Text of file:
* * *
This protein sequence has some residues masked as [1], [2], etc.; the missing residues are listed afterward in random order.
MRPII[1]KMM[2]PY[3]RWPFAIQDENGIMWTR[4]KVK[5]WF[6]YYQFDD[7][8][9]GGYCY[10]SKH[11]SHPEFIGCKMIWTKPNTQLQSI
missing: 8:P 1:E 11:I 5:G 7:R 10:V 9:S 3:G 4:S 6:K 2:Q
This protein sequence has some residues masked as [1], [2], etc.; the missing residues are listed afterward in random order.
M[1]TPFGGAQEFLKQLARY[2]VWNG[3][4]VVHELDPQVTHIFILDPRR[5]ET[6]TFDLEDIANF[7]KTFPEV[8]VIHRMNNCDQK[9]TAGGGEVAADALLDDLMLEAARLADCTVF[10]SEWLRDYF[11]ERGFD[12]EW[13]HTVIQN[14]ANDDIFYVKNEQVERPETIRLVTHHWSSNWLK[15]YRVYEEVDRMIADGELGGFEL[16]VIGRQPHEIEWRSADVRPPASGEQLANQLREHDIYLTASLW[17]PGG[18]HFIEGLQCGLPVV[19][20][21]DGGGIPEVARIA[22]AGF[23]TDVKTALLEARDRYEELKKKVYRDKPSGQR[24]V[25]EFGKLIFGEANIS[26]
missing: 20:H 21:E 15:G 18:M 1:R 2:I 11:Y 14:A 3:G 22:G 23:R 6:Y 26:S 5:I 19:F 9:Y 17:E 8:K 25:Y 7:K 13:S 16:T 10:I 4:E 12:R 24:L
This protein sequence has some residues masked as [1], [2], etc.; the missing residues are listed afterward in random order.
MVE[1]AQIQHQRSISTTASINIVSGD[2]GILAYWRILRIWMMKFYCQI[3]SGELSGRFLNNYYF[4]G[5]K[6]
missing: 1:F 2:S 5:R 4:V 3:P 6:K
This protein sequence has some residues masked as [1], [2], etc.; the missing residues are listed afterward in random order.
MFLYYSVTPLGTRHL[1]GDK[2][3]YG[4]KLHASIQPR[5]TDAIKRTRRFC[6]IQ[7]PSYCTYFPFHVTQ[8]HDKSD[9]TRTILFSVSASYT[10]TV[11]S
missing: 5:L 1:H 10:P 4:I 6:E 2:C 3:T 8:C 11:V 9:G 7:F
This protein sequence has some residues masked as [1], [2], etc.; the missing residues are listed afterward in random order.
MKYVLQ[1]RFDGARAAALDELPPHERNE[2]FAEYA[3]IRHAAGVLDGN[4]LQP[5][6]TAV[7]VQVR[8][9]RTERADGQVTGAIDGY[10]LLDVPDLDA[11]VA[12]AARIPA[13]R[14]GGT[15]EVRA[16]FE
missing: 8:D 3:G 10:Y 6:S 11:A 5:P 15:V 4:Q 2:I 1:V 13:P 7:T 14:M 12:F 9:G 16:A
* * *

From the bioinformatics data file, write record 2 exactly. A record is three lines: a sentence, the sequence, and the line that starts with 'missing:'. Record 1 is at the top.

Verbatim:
This protein sequence has some residues masked as [1], [2], etc.; the missing residues are listed afterward in random order.
M[1]TPFGGAQEFLKQLARY[2]VWNG[3][4]VVHELDPQVTHIFILDPRR[5]ET[6]TFDLEDIANF[7]KTFPEV[8]VIHRMNNCDQK[9]TAGGGEVAADALLDDLMLEAARLADCTVF[10]SEWLRDYF[11]ERGFD[12]EW[13]HTVIQN[14]ANDDIFYVKNEQVERPETIRLVTHHWSSNWLK[15]YRVYEEVDRMIADGELGGFEL[16]VIGRQPHEIEWRSADVRPPASGEQLANQLREHDIYLTASLW[17]PGG[18]HFIEGLQCGLPVV[19][20][21]DGGGIPEVARIA[22]AGF[23]TDVKTALLEARDRYEELKKKVYRDKPSGQR[24]V[25]EFGKLIFGEANIS[26]
missing: 20:H 21:E 15:G 18:M 1:R 2:I 11:Y 14:A 3:G 22:G 23:R 6:Y 26:S 5:I 19:F 9:Y 17:E 8:K 25:Y 7:K 13:S 16:T 10:I 4:E 12:R 24:L